Flint CPS Inks North America LLC v. Trend Offset Printing Services, Inc.

Filing 84

PROTECTIVE ORDER by Judge Josephine L. Staton re Notice of Lodging Requesting Entry of Proposed Stipulated Discovery Protective Order 83 . (see document for details) (hr)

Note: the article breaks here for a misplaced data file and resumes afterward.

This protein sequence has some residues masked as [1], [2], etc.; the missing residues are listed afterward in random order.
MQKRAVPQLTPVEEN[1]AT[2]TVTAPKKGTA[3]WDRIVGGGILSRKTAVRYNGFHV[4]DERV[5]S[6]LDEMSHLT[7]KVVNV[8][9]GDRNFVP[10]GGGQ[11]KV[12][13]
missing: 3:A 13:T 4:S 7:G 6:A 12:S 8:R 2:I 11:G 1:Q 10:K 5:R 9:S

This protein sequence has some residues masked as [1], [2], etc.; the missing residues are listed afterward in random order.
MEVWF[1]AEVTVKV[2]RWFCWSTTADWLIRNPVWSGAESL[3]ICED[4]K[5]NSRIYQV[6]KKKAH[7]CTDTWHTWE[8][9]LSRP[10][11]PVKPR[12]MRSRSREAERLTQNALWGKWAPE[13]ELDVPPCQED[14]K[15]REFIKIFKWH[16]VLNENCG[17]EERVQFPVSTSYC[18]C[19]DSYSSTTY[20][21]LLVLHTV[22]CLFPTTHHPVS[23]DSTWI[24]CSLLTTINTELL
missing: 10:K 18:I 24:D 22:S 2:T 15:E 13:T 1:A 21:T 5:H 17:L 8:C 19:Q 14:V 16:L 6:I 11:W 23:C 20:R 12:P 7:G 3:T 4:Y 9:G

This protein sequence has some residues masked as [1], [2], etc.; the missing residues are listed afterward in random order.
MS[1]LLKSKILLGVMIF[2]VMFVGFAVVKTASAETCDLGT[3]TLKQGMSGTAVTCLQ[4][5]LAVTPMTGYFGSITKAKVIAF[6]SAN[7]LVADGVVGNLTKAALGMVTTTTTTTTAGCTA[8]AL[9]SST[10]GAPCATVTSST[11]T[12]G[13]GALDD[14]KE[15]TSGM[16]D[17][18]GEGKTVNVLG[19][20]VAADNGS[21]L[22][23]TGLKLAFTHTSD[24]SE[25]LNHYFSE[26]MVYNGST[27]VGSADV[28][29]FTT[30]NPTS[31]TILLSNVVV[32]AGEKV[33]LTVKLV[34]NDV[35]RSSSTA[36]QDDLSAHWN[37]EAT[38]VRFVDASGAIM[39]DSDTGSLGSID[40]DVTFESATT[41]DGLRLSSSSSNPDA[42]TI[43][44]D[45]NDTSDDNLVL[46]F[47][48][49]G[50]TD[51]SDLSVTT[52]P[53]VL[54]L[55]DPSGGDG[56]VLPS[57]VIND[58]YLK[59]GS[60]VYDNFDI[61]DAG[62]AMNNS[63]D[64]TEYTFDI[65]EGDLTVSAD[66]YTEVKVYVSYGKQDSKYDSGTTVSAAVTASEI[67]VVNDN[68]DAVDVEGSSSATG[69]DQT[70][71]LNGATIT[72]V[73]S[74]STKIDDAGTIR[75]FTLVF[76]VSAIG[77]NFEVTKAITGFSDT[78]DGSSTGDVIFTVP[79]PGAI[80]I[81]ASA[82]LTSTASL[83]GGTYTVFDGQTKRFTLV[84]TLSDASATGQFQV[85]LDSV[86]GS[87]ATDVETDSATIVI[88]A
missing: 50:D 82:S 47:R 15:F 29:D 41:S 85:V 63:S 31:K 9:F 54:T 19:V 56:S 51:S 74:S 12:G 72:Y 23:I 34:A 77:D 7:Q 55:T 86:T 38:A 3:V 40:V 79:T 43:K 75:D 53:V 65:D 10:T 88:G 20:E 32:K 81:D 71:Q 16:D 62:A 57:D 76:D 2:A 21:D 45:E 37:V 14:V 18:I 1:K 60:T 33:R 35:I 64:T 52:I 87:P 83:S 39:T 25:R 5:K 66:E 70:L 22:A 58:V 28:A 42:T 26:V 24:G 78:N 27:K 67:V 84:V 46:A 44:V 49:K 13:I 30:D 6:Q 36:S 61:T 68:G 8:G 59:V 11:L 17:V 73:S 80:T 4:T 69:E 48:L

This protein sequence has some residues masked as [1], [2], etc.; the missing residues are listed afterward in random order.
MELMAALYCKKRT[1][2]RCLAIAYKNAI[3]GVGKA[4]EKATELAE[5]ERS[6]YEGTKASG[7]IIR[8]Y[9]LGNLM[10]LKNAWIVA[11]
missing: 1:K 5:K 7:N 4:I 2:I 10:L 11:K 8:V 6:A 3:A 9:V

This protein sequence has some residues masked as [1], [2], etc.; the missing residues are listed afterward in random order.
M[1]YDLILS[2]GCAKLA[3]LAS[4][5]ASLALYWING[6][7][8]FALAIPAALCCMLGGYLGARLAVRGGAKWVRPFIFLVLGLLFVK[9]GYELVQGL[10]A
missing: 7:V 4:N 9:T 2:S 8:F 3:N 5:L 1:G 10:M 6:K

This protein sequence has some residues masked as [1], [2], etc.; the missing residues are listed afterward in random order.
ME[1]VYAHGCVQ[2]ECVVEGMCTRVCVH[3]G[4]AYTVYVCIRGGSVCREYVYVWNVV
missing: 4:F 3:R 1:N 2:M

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1 2 3 4 5 6 7 8 UNITED STATES DISTRICT COURT 9 CENTRAL DISTRICT OF CALIFORNIA 10 11 FLINT CPS INKS NORTH AMERICA, LLC, 12 Plaintiff, 13 v. 14 15 16 17 18 19 20 21 22 23 24 25 26 27 28 TREND OFFSET PRINTING SERVICES, INC., ANTHONY J. LIENAU, ROBERT LIENAU, MUNIR AHMED, ADAM LIENAU, TODD NELSON, and DOES 1 through 10, inclusive, Defendants. ) Case No.: 8:20-CV-00651-JLS (JDEx) ) STIPULATED DISCOVERY ) PROTECTIVE ORDER ) ) ) ) ) ) ) ) ) ) ) ) Based on the parties’ stipulation (Dkt. 83) and for good cause appearing therein, the Court finds and orders as follows. Plaintiff Flint CPS Inks North American, LLC (“Plaintiff”), and defendants Trend Offset Printing Services, Inc., Anthony J. Lienau, Robert Lienau, Munir Ahmed, Adam Lienau, Todd Nelson (“Defendants,” and together with Plaintiff, the “Parties”) stipulate and jointly move the Court to issue the following protective order (“Stipulated Protective Order”) to govern the disclosure of confidential documents and information in this lawsuit. 1 1. PURPOSES AND LIMITATIONS 2 Discovery in this action is likely to involve production of confidential, 3 proprietary or private information for which special protection from public 4 disclosure and from use for any purpose other than pursuing this litigation may 5 be warranted. Accordingly, the Parties hereby stipulate to and petition the 6 Court to enter the following Stipulated Protective Order. The Parties 7 acknowledge that this Order does not confer blanket protections on all 8 disclosures or responses to discovery and that the protection it affords from 9 public disclosure and use extends only to the limited information or items that 10 are entitled to confidential treatment under the applicable legal principles. 11 2. GOOD CAUSE STATEMENT 12 This action is likely to involve confidential contract terms, product 13 pricing information, purchase orders and product usage information, payment 14 terms, volume rebate information, and other related financial and/or 15 proprietary information for which special protection from public disclosure 16 and from use for any purpose other than prosecution of this action is 17 warranted, and which is otherwise generally unavailable to the public, or 18 which may be privileged or otherwise protected from disclosure under state or 19 federal statutes, court rules, case decisions, or common law. Accordingly, to 20 expedite the flow of information, to facilitate the prompt resolution of disputes 21 over confidentiality of discovery materials, to adequately protect information 22 the Parties are entitled to keep confidential, to ensure that the Parties are 23 permitted reasonable necessary uses of such material in preparation for and in 24 the conduct of trial, to address their handling at the end of the litigation, and 25 serve the ends of justice, a protective order for such information is justified in 26 this matter. It is the intent of the Parties that information will not be designated 27 as confidential for tactical reasons and that nothing be so designated without a 28 good faith belief that it has been maintained in a confidential, non-public 2 1 manner, and there is good cause why it should not be part of the public record 2 of this case. 3 4 5 3. ACKNOWLEDGMENT OF UNDER SEAL FILING PROCEDURE The Parties further acknowledge, as set forth in Section 14.3, below, that 6 this Stipulated Protective Order does not entitle them to file confidential 7 information under seal; Local Civil Rule 79-5 sets forth the procedures that 8 must be followed and the standards that will be applied when a party seeks 9 permission from the court to file material under seal. There is a strong 10 presumption that the public has a right of access to judicial proceedings and 11 records in civil cases. In connection with non-dispositive motions, good cause 12 must be shown to support a filing under seal. See Kamakana v. City and 13 County of Honolulu, 447 F.3d 1172, 1176 (9th Cir. 2006), Phillips v. Gen. 14 Motors Corp., 307 F.3d 1206, 1210-11 (9th Cir. 2002), Makar-Welbon v. Sony 15 Electrics, Inc., 187 F.R.D. 576, 577 (E.D. Wis. 1999) (even stipulated 16 protective orders require good cause showing), and a specific showing of good 17 cause or compelling reasons with proper evidentiary support and legal 18 justification, must be made with respect to Protected Material (as defined 19 below) that a party seeks to file under seal. The Parties’ mere designation of 20 Disclosure or Discovery Material as CONFIDENTIAL does not— without 21 the submission of competent evidence by declaration, establishing that the 22 material sought to be filed under seal qualifies as confidential, privileged, or 23 otherwise protectable—constitute good cause. 24 Further, if a party requests sealing related to a dispositive motion or trial, 25 then compelling reasons, not only good cause, for the sealing must be shown, 26 and the relief sought shall be narrowly tailored to serve the specific interest to 27 be protected. See Pintos v. Pacific Creditors Ass’n., 605 F.3d 665, 677-79 (9th 28 Cir. 2010). For each item or type of information, document, or thing sought to 3 1 be filed or introduced under seal, the party seeking protection must articulate 2 compelling reasons, supported by specific facts and legal justification, for the 3 requested sealing order. Again, competent evidence supporting the application 4 to file documents under seal must be provided by declaration. 5 Any document that is not confidential, privileged, or otherwise 6 protectable in its entirety will not be filed under seal if the confidential portions 7 can be redacted. If documents can be redacted, then a redacted version for 8 public viewing, omitting only the confidential, privileged, or otherwise 9 protectable portions of the document, shall be filed. Any application that seeks 10 to file documents under seal in their entirety should include an explanation of 11 why redaction is not feasible. 12 4. DEFINITIONS 13 4.1 Action: this pending federal lawsuit. 14 4.2 Challenging Party: a Party or Non-Party that challenges the 15 16 designation of information or items under this Order. 4.3 “CONFIDENTIAL” Information or Items: information 17 (regardless of how it is generated, stored or maintained) or tangible things that 18 qualify for protection under Federal Rule of Civil Procedure 26(c), and as 19 specified above in the Good Cause Statement. 20 21 22 4.4 Counsel: Outside Counsel of Record and House Counsel (as well as their support staff). 4.5 Designating Party: a Party or Non-Party that designates 23 information or items that it produces in disclosures or in responses to discovery 24 as “CONFIDENTIAL.” 25 4.6 Disclosure or Discovery Material: all items or information, 26 regardless of the medium or manner in which it is generated, stored, or 27 maintained (including, among other things, testimony, transcripts, and tangible 28 things), that are produced or generated in disclosures or responses to discovery. 4 1 4.7 Expert: a person with specialized knowledge or experience in a 2 matter pertinent to the litigation who has been retained by a Party or its 3 counsel to serve as an expert witness or as a consultant in this Action. 4 4.8 House Counsel: attorneys who are employees of a party to this 5 Action. House Counsel does not include Outside Counsel of Record or any 6 other outside counsel. 7 8 9 4.9 Non-Party: any natural person, partnership, corporation, association or other legal entity not named as a Party to this action. 4.10 Outside Counsel of Record: attorneys who are not employees of a 10 party to this Action but are retained to represent a party to this Action and 11 have appeared in this Action on behalf of that party or are affiliated with a law 12 firm that has appeared on behalf of that party, and includes support staff. 13 4.11 Party: any party to this Action, including all of its officers, 14 directors, employees, consultants, retained experts, and Outside Counsel of 15 Record (and their support staffs). 16 17 18 4.12 Producing Party: a Party or Non-Party that produces Disclosure or Discovery Material in this Action. 4.13 Professional Vendors: persons or entities that provide litigation 19 support services (e.g., photocopying, videotaping, translating, preparing 20 exhibits or demonstrations, and organizing, storing, or retrieving data in any 21 form or medium) and their employees and subcontractors. 22 23 24 25 4.14 Protected Material: any Disclosure or Discovery Material that is designated as “CONFIDENTIAL.” 4.15 Receiving Party: a Party that receives Disclosure or Discovery Material from a Producing Party. 26 27 28 5 1 5. SCOPE 2 The protections conferred by this Stipulated Protective Order cover not 3 only Protected Material, but also (1) any information copied or extracted from 4 Protected Material; (2) all copies, excerpts, summaries, or compilations of 5 Protected Material; and (3) any testimony, conversations, or presentations by 6 Parties or their Counsel that might reveal Protected Material. 7 Any use of Protected Material at trial shall be governed by the orders of 8 the trial judge and other applicable authorities. This Order does not govern the 9 use of Protected Material at trial. 10 6. DURATION 11 Once a case proceeds to trial, information that was designated as 12 CONFIDENTIAL or maintained pursuant to this Stipulated Protective Order 13 used or introduced as an exhibit at trial becomes public and will be 14 presumptively available to all members of the public, including the press, 15 unless compelling reasons supported by specific factual findings to proceed 16 otherwise are made to the trial judge in advance of the trial. See Kamakana, 17 447 F.3d at 1180-81 (distinguishing “good cause” showing for sealing 18 documents produced in discovery from “compelling reasons” standard when 19 merits-related documents are part of court record). Accordingly, the terms of 20 this protective order do not extend beyond the commencement of the trial. 21 7. DESIGNATING PROTECTED MATERIAL 22 7.1 Exercise of Restraint and Care in Designating Material for 23 Protection. Each Party or Non-Party that designates information 24 or items for protection under this Stipulated Protective Order must take care to 25 limit any such designation to specific material that qualifies under the 26 appropriate standards. The Designating Party must designate for protection 27 only those parts of material, documents, items or oral or written 28 communications that qualify so that other portions of the material, documents, 6 1 items or communications for which protection is not warranted are not swept 2 unjustifiably within the ambit of this Order. 3 Mass, indiscriminate or routinized designations are prohibited. 4 Designations that are shown to be clearly unjustified or that have been made 5 for an improper purpose (e.g., to unnecessarily encumber the case development 6 process or to impose unnecessary expenses and burdens on other parties) may 7 expose the Designating Party to sanctions. 8 9 If it comes to a Designating Party’s attention that information or items that it designated for protection do not qualify for protection, that Designating 10 Party must promptly notify all other Parties that it is withdrawing the 11 inapplicable designation. 12 7.2 Manner and Timing of Designations. Except as otherwise 13 provided herein, or as otherwise stipulated or ordered, Disclosure of Discovery 14 Material that qualifies for protection under this Stipulated Protective Order 15 must be clearly so designated before the material is disclosed or produced. 16 17 Designation in conformity with this Order requires: (a) for information in documentary form (e.g., paper or electronic 18 documents, but excluding transcripts of depositions or other pretrial or trial 19 proceedings), that the Producing Party affix at a minimum, the legend 20 “CONFIDENTIAL” (hereinafter “CONFIDENTIAL legend”), to each page 21 that contains protected material. If only a portion of the material on a page 22 qualifies for protection, the Producing Party also must clearly identify the 23 protected portion(s) (e.g., by making appropriate markings in the margins). 24 A Party or Non-Party that makes original documents available for 25 inspection need not designate them for protection until after the inspecting 26 Party has indicated which documents it would like copied and produced. 27 During the inspection and before the designation, all of the material made 28 available for inspection shall be deemed “CONFIDENTIAL.” After the 7 1 inspecting Party has identified the documents it wants copied and produced, 2 the Producing Party must determine which documents, or portions thereof, 3 qualify for protection under this Order. Then, before producing the specified 4 documents, the Producing Party must affix the “CONFIDENTIAL legend” to 5 each page that contains Protected Material. If only a portion of the material on 6 a page qualifies for protection, the Producing Party also must clearly identify 7 the protected portion(s) (e.g., by making appropriate markings in the margins). (b) for testimony given in depositions that the Designating Party 8 9 10 identifies the Disclosure or Discovery Material on the record, before the close of the deposition all protected testimony. 11 (c) for information produced in some form other than 12 documentary and for any other tangible items, that the Producing Party affix 13 in a prominent place on the exterior of the container or containers in which the 14 information is stored the legend “CONFIDENTIAL.” If only a portion or 15 portions of the information warrants protection, the Producing Party, to the 16 extent practicable, shall identify the protected portion(s). 17 7.3 Inadvertent Failures to Designate. If timely corrected, an 18 inadvertent failure to designate qualified information or items does not, 19 standing alone, waive the Designating Party’s right to secure protection under 20 this Order for such material. Upon timely correction of a designation, the 21 Receiving Party must make reasonable efforts to assure that the material is 22 treated in accordance with the provisions of this Order. 23 8. CHALLENGING CONFIDENTIALITY DESIGNATIONS 24 8.1. Timing of Challenges. Any Party or Non-Party may challenge a 25 designation of confidentiality at any time that is consistent with the Court’s 26 Scheduling Order. 27 28 8.2 Meet and Confer. The Challenging Party shall initiate the dispute resolution process under Local Rule 37-1 et seq. 8 1 2 3 8.3 Joint Stipulation. Any challenge submitted to the Court shall be via a joint stipulation pursuant to Local Rule 37-2. 8.4 The burden of persuasion in any such challenge proceeding shall 4 be on the Designating Party. Frivolous challenges, and those made for an 5 improper purpose (e.g., to harass or impose unnecessary expenses and burdens 6 on other parties) may expose the Challenging Party to sanctions. Unless the 7 Designating Party has waived or withdrawn the confidentiality designation, all 8 Parties shall continue to afford the material in question the level of protection 9 to which it is entitled under the Producing Party’s designation until the Court 10 rules on the challenge. 11 9. ACCESS TO AND USE OF PROTECTED MATERIAL 12 9.1 Basic Principles. A Receiving Party may use Protected Material 13 that is disclosed or produced by another Party or by a Non-Party in connection 14 with this Action only for prosecuting, defending or attempting to settle this 15 Action. Such Protected Material may be disclosed only to the categories of 16 persons and under the conditions described in this Order. When the Action has 17 been terminated, a Receiving Party must comply with the provisions of section 18 15 below (FINAL DISPOSITION). 19 Protected Material must be stored and maintained by a Receiving Party 20 at a location and in a secure manner that ensures that access is limited to the 21 persons authorized under this Order. 22 9.2 Disclosure of “CONFIDENTIAL” Information or Items. Unless 23 otherwise ordered by the court or permitted in writing by the Designating 24 Party, a Receiving Party may disclose any information or item designated 25 “CONFIDENTIAL” only to: 26 (a) the Receiving Party’s Outside Counsel of Record in this 27 Action, as well as employees of said Outside Counsel of Record to whom it is 28 reasonably necessary to disclose the information for this Action; 9 (b) the officers, directors, and employees (including House 1 2 Counsel) of the Receiving Party to whom disclosure is reasonably necessary 3 for this Action; (c) Experts (as defined in this Stipulated Protective Order) of the 4 5 Receiving Party to whom disclosure is reasonably necessary for this Action 6 and who have signed the “Acknowledgment and Agreement to Be Bound” 7 (Exhibit A); 8 (d) the court and its personnel; 9 (e) court reporters and their staff; (f) professional jury or trial consultants, mock jurors, and 10 11 Professional Vendors to whom disclosure is reasonably necessary for this 12 Action and who have signed the “Acknowledgment and Agreement to Be 13 Bound” (Exhibit A); (g) the author or recipient of a document containing the 14 15 information or a custodian or other person who otherwise possessed or knew 16 the information; (h) during their depositions, witnesses, and attorneys for witnesses, 17 18 in the Action to whom disclosure is reasonably necessary provided: (1) the 19 deposing party requests that the witness sign the form attached as Exhibit A 20 hereto; and (2) they will not be permitted to keep any confidential information 21 unless they sign the “Acknowledgment and Agreement to Be Bound” (Exhibit 22 A), unless otherwise agreed by the Designating Party or ordered by the court. 23 Pages of transcribed deposition testimony or exhibits to depositions that reveal 24 Protected Material may be separately bound by the court reporter and may not 25 be disclosed to anyone except as permitted under this Stipulated Protective 26 Order; and 27 (i) any mediators or settlement officers and their supporting 28 10 1 personnel, mutually agreed upon by any of the parties engaged in settlement 2 discussions. 3 10. PROTECTED MATERIAL SUBPOENAED OR ORDERED PRODUCED IN OTHER LITIGATION 4 5 If a Party is served with a subpoena or a court order issued in other 6 litigation that compels disclosure of any information or items designated in this 7 Action as “CONFIDENTIAL,” that Party must: (a) promptly notify in writing the Designating Party. Such 8 9 notification shall include a copy of the subpoena or court order; 10 (b) promptly notify in writing the party who caused the subpoena 11 or order to issue in the other litigation that some or all of the material covered 12 by the subpoena or order is subject to this Protective Order. Such notification 13 shall include a copy of this Stipulated Protective Order; and 14 (c) cooperate with respect to all reasonable procedures sought to be 15 pursued by the Designating Party whose Protected Material may be affected. If 16 the Designating Party timely seeks a protective order, the Party served with the 17 subpoena or court order shall not produce any information designated in this 18 action as “CONFIDENTIAL” before a determination by the court from which 19 the subpoena or order issued, unless the Party has obtained the Designating 20 Party’s permission. The Designating Party shall bear the burden and expense 21 of seeking protection in that court of its confidential material and nothing in 22 these provisions should be construed as authorizing or encouraging a 23 Receiving Party in this Action to disobey a lawful directive from another court. 24 11. A NON-PARTY’S PROTECTED MATERIAL SOUGHT TO 25 BE PRODUCED IN THIS LITIGATION 26 (a) The terms of this Stipulated Protective Order are applicable to 27 information produced by a Non-Party in this Action and designated as 28 “CONFIDENTIAL.” Such information produced by Non-Parties in 11 1 connection with this Action is protected by the remedies and relief provided by 2 this Stipulated Protective Order. Nothing in these provisions should be 3 construed as prohibiting a Non-Party from seeking additional protections. (b) In the event that a Party is required, by a valid discovery 4 5 request, to produce a Non-Party’s confidential information in its possession, 6 and the Party is subject to an agreement with the Non-Party not to produce the 7 Non-Party’s confidential information, then the Party shall: (1) promptly notify in writing the Requesting Party and the Non- 8 9 10 Party that some or all of the information requested is subject to a confidentiality agreement with a Non-Party; (2) promptly provide the Non-Party with a copy of the Stipulated 11 12 Protective Order in this Action, the relevant discovery request(s), and a 13 reasonably specific description of the information requested; and (3) make the information requested available for inspection by the 14 15 Non-Party, if requested. (c) If the Non-Party fails to seek a protective order from this court 16 17 within 14 days of receiving the notice and accompanying information, the 18 Receiving Party may produce the Non-Party’s confidential information 19 responsive to the discovery request. If the Non-Party timely seeks a protective 20 order, the Receiving Party shall not produce any information in its possession 21 or control that is subject to the confidentiality agreement with the Non-Party 22 before a determination by the court. Absent a court order to the contrary, the 23 Non-Party shall bear the burden and expense of seeking protection in this court 24 of its Protected Material. 25 26 27 28 12. UNAUTHORIZED DISCLOSURE OF PROTECTED MATERIAL If a Receiving Party learns that, by inadvertence or otherwise, it has disclosed Protected Material to any person or in any circumstance not 12 1 authorized under this Stipulated Protective Order, the Receiving Party must 2 immediately (a) notify in writing the Designating Party of the unauthorized 3 disclosures, (b) use its best efforts to retrieve all unauthorized copies of the 4 Protected Material, (c) inform the person or persons to whom unauthorized 5 disclosures were made of all the terms of this Stipulated Protective Order, and 6 (d) request such person or persons to execute the “Acknowledgment an 7 Agreement to Be Bound” attached hereto as Exhibit A. 8 13. INADVERTENT PRODUCTION OF PRIVILEGED OR 9 OTHERWISE PROTECTED MATERIAL 10 When a Producing Party gives notice to Receiving Parties that certain 11 inadvertently produced material is subject to a claim of privilege or other 12 protection, the obligations of the Receiving Parties are those set forth in 13 Federal Rule of Civil Procedure 26(b)(5)(B). This provision is not intended to 14 modify whatever procedure may be established in an e-discovery order that 15 provides for production without prior privilege review. Pursuant to Fed. R. 16 Evid. 502(d), the production of any documents in this proceeding shall not, for 17 the purposes of this proceeding or any other federal or state proceeding, 18 constitute a waiver by the producing party of any privilege applicable to those 19 documents, including the attorney-client privilege, attorney work-product 20 protection, or any other privilege or protection recognized by law. Information 21 produced in discovery that is protected as privileged or work product shall be 22 immediately returned to the producing party, and its production shall not 23 constitute a waiver of such protection. 24 14. MISCELLANEOUS 25 14.1 Right to Further Relief. Nothing in this Stipulated Protective 26 Order abridges the right of any person to seek its modification by the Court in 27 the future. 28 14.2 Right to Assert Other Objections. By stipulating to the entry of this 13 1 Protective Order, no Party waives any right it otherwise would have to object 2 to disclosing or producing any information or item on any ground not 3 addressed in this Stipulated Protective Order. Similarly, no Party waives any 4 right to object on any ground to use in evidence of any of the material covered 5 by this Stipulated Protective Order. 6 14.3 Filing Protected Material. A Party that seeks to file under seal any 7 Protected Material must comply with Local Civil Rule 79-5. Protected 8 Material may only be filed under seal pursuant to a court order authorizing the 9 sealing of the specific Protected Material. If a Party’s request to file Protected 10 Material under seal is denied by the court, then the Receiving Party may file 11 the information in the public record unless otherwise instructed by the court. 12 15. FINAL DISPOSITION 13 After the final disposition of this Action, as defined in paragraph 6, 14 within 60 days of a written request by the Designating Party, each Receiving 15 Party must return all Protected Material to the Producing Party or destroy such 16 material. As used in this subdivision, “all Protected Material” includes all 17 copies, abstracts, compilations, summaries, and any other format reproducing 18 or capturing any of the Protected Material. Whether the Protected Material is 19 returned or destroyed, the Receiving Party must submit a written certification 20 to the Producing Party (and, if not the same person or entity, to the 21 Designating Party) by the 60-day deadline that (1) identifies (by category, 22 where appropriate) all the Protected Material that was returned or destroyed 23 and (2) affirms that the Receiving Party has not retained any copies, abstracts, 24 compilations, summaries or any other format reproducing or capturing any of 25 the Protected Material. Notwithstanding this provision, Counsel are entitled to 26 retain an archival copy of all pleadings, motion papers, trial, deposition, and 27 hearing transcripts, legal memoranda, correspondence, deposition and trial 28 exhibits, expert reports, attorney work product, and consultant and expert 14 1 work product, even if such materials contain Protected Material. Any such 2 archival copies that contain or constitute Protected Material remain subject to 3 this Protective Order as set forth in Section 6 (DURATION). 4 16. VIOLATION 5 Any violation of this Stipulated Protective Order may be punished by 6 appropriate measures including, without limitation, contempt proceedings 7 and/or monetary sanctions. 8 9 FOR GOOD CAUSE SHOWN, IT IS SO ORDERED. 10 11 12 13 14 DATED: September 14, 2020 _________________________________ JOHN D. EARLY United States Magistrate Judge 15 16 17 18 19 20 21 22 23 24 25 26 27 28 15 1 EXHIBIT A to STIPULATED PROTECTIVE ORDER 2 ACKNOWLEDGMENT AND AGREEMENT TO BE BOUND 3 4 I, ______________________________________ [print or type full name], 5 of ________________________________________________________________ 6 [print or type full address], declare under penalty of perjury that I have read in 7 its entirety and understand the Stipulated Protective Order that was issued by 8 the United States District Court for the Central District of California on the 9 date listed above in the case of Flint CPS Inks North America, LLC v. Trend Offset 10 Printing Services, Inc., Anthony J. Lienau, Robert Lineau, Munir Ahmed, Adam 11 Lienau, Todd Nelson, and Does 1 through 10, inclusive, Case No. 8:20-cv-00651- 12 JLS (JDEx). I agree to comply with and to be bound by all the terms of this 13 Stipulated Protective Order and I understand and acknowledge that failure to 14 so comply could expose me to sanctions and punishment in the nature of 15 contempt. I solemnly promise that I will not disclose in any manner any 16 information or item that is subject to this Stipulated Protective Order to any 17 person or entity except in strict compliance with the provisions of this 18 Stipulated Protective Order. 19 I further agree to submit to the jurisdiction of the United States District 20 Court for the Central District of California for the purpose of enforcing the 21 terms of this Stipulated Protective Order, even if such enforcement proceedings 22 occur after termination of the Action. 23 24 Date: _________________________ 25 26 Signature: ________________________________ 27 28 16